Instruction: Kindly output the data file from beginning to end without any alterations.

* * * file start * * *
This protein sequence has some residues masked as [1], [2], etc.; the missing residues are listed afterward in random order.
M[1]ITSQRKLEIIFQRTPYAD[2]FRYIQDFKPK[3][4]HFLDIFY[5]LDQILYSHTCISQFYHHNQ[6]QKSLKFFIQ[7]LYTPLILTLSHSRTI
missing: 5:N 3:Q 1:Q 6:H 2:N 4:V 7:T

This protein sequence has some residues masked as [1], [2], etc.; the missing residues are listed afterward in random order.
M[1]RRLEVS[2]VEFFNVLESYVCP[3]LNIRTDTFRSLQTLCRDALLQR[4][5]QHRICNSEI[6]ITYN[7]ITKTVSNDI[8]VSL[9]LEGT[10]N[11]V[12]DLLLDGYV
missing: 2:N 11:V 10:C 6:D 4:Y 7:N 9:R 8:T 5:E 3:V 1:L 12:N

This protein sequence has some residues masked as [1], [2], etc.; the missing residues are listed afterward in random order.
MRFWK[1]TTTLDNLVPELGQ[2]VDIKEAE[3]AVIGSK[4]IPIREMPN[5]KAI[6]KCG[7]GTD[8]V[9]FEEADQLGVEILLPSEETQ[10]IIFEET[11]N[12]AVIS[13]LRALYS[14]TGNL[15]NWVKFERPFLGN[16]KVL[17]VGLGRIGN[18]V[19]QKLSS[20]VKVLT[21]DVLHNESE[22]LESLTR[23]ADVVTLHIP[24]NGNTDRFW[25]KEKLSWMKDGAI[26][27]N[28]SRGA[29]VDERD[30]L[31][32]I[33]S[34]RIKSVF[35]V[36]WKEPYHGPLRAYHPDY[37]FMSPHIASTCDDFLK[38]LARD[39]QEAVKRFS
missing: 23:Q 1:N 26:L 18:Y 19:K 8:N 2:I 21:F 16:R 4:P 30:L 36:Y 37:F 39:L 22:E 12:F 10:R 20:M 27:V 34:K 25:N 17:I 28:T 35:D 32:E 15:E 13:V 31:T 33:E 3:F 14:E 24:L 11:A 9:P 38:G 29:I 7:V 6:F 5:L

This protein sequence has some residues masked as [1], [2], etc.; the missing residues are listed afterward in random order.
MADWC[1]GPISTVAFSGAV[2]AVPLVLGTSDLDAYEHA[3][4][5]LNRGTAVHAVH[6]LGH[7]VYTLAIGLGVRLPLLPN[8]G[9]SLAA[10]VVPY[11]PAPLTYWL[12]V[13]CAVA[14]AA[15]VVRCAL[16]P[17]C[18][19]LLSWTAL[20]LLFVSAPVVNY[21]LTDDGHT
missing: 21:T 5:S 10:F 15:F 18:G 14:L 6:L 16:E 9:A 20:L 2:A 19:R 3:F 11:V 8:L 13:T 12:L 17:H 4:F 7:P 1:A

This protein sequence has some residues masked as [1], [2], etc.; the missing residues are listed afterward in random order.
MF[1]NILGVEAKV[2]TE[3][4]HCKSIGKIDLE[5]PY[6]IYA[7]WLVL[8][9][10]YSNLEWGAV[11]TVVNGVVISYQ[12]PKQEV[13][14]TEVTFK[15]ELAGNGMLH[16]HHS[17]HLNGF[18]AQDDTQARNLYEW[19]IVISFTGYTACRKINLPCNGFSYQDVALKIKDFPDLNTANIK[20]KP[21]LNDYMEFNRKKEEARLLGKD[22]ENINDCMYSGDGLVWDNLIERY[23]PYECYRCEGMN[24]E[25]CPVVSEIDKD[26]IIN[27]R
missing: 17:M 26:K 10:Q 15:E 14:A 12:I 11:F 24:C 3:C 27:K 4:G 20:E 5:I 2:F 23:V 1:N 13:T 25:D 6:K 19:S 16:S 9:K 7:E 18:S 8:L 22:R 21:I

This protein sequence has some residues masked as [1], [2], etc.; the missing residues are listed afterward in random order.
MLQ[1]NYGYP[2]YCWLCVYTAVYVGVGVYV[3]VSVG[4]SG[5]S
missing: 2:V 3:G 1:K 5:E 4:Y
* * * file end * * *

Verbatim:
This protein sequence has some residues masked as [1], [2], etc.; the missing residues are listed afterward in random order.
M[1]ITSQRKLEIIFQRTPYAD[2]FRYIQDFKPK[3][4]HFLDIFY[5]LDQILYSHTCISQFYHHNQ[6]QKSLKFFIQ[7]LYTPLILTLSHSRTI
missing: 5:N 3:Q 1:Q 6:H 2:N 4:V 7:T

This protein sequence has some residues masked as [1], [2], etc.; the missing residues are listed afterward in random order.
M[1]RRLEVS[2]VEFFNVLESYVCP[3]LNIRTDTFRSLQTLCRDALLQR[4][5]QHRICNSEI[6]ITYN[7]ITKTVSNDI[8]VSL[9]LEGT[10]N[11]V[12]DLLLDGYV
missing: 2:N 11:V 10:C 6:D 4:Y 7:N 9:R 8:T 5:E 3:V 1:L 12:N

This protein sequence has some residues masked as [1], [2], etc.; the missing residues are listed afterward in random order.
MRFWK[1]TTTLDNLVPELGQ[2]VDIKEAE[3]AVIGSK[4]IPIREMPN[5]KAI[6]KCG[7]GTD[8]V[9]FEEADQLGVEILLPSEETQ[10]IIFEET[11]N[12]AVIS[13]LRALYS[14]TGNL[15]NWVKFERPFLGN[16]KVL[17]VGLGRIGN[18]V[19]QKLSS[20]VKVLT[21]DVLHNESE[22]LESLTR[23]ADVVTLHIP[24]NGNTDRFW[25]KEKLSWMKDGAI[26][27]N[28]SRGA[29]VDERD[30]L[31][32]I[33]S[34]RIKSVF[35]V[36]WKEPYHGPLRAYHPDY[37]FMSPHIASTCDDFLK[38]LARD[39]QEAVKRFS
missing: 23:Q 1:N 26:L 18:Y 19:K 8:N 2:I 21:F 16:R 4:P 30:L 36:Y 37:F 39:L 22:E 12:F 10:R 20:M 27:V 34:K 25:N 17:I 28:T 35:D 32:E 15:E 13:V 31:T 33:E 3:F 14:E 24:L 11:A 9:P 38:G 29:I 7:V 6:F 5:L

This protein sequence has some residues masked as [1], [2], etc.; the missing residues are listed afterward in random order.
MADWC[1]GPISTVAFSGAV[2]AVPLVLGTSDLDAYEHA[3][4][5]LNRGTAVHAVH[6]LGH[7]VYTLAIGLGVRLPLLPN[8]G[9]SLAA[10]VVPY[11]PAPLTYWL[12]V[13]CAVA[14]AA[15]VVRCAL[16]P[17]C[18][19]LLSWTAL[20]LLFVSAPVVNY[21]LTDDGHT
missing: 21:T 5:S 10:F 15:F 18:G 14:L 6:L 16:E 9:A 20:L 2:A 19:R 3:F 11:V 8:L 13:T 12:L 17:H 4:F 7:P 1:A

This protein sequence has some residues masked as [1], [2], etc.; the missing residues are listed afterward in random order.
MF[1]NILGVEAKV[2]TE[3][4]HCKSIGKIDLE[5]PY[6]IYA[7]WLVL[8][9][10]YSNLEWGAV[11]TVVNGVVISYQ[12]PKQEV[13][14]TEVTFK[15]ELAGNGMLH[16]HHS[17]HLNGF[18]AQDDTQARNLYEW[19]IVISFTGYTACRKINLPCNGFSYQDVALKIKDFPDLNTANIK[20]KP[21]LNDYMEFNRKKEEARLLGKD[22]ENINDCMYSGDGLVWDNLIERY[23]PYECYRCEGMN[24]E[25]CPVVSEIDKD[26]IIN[27]R
missing: 17:M 26:K 10:Q 15:E 14:A 12:I 11:F 24:C 3:C 27:K 4:G 20:E 5:I 2:F 23:V 1:N 13:T 25:D 6:K 19:S 16:S 9:K 7:E 18:S 8:L 22:R 21:I

This protein sequence has some residues masked as [1], [2], etc.; the missing residues are listed afterward in random order.
MLQ[1]NYGYP[2]YCWLCVYTAVYVGVGVYV[3]VSVG[4]SG[5]S
missing: 2:V 3:G 1:K 5:E 4:Y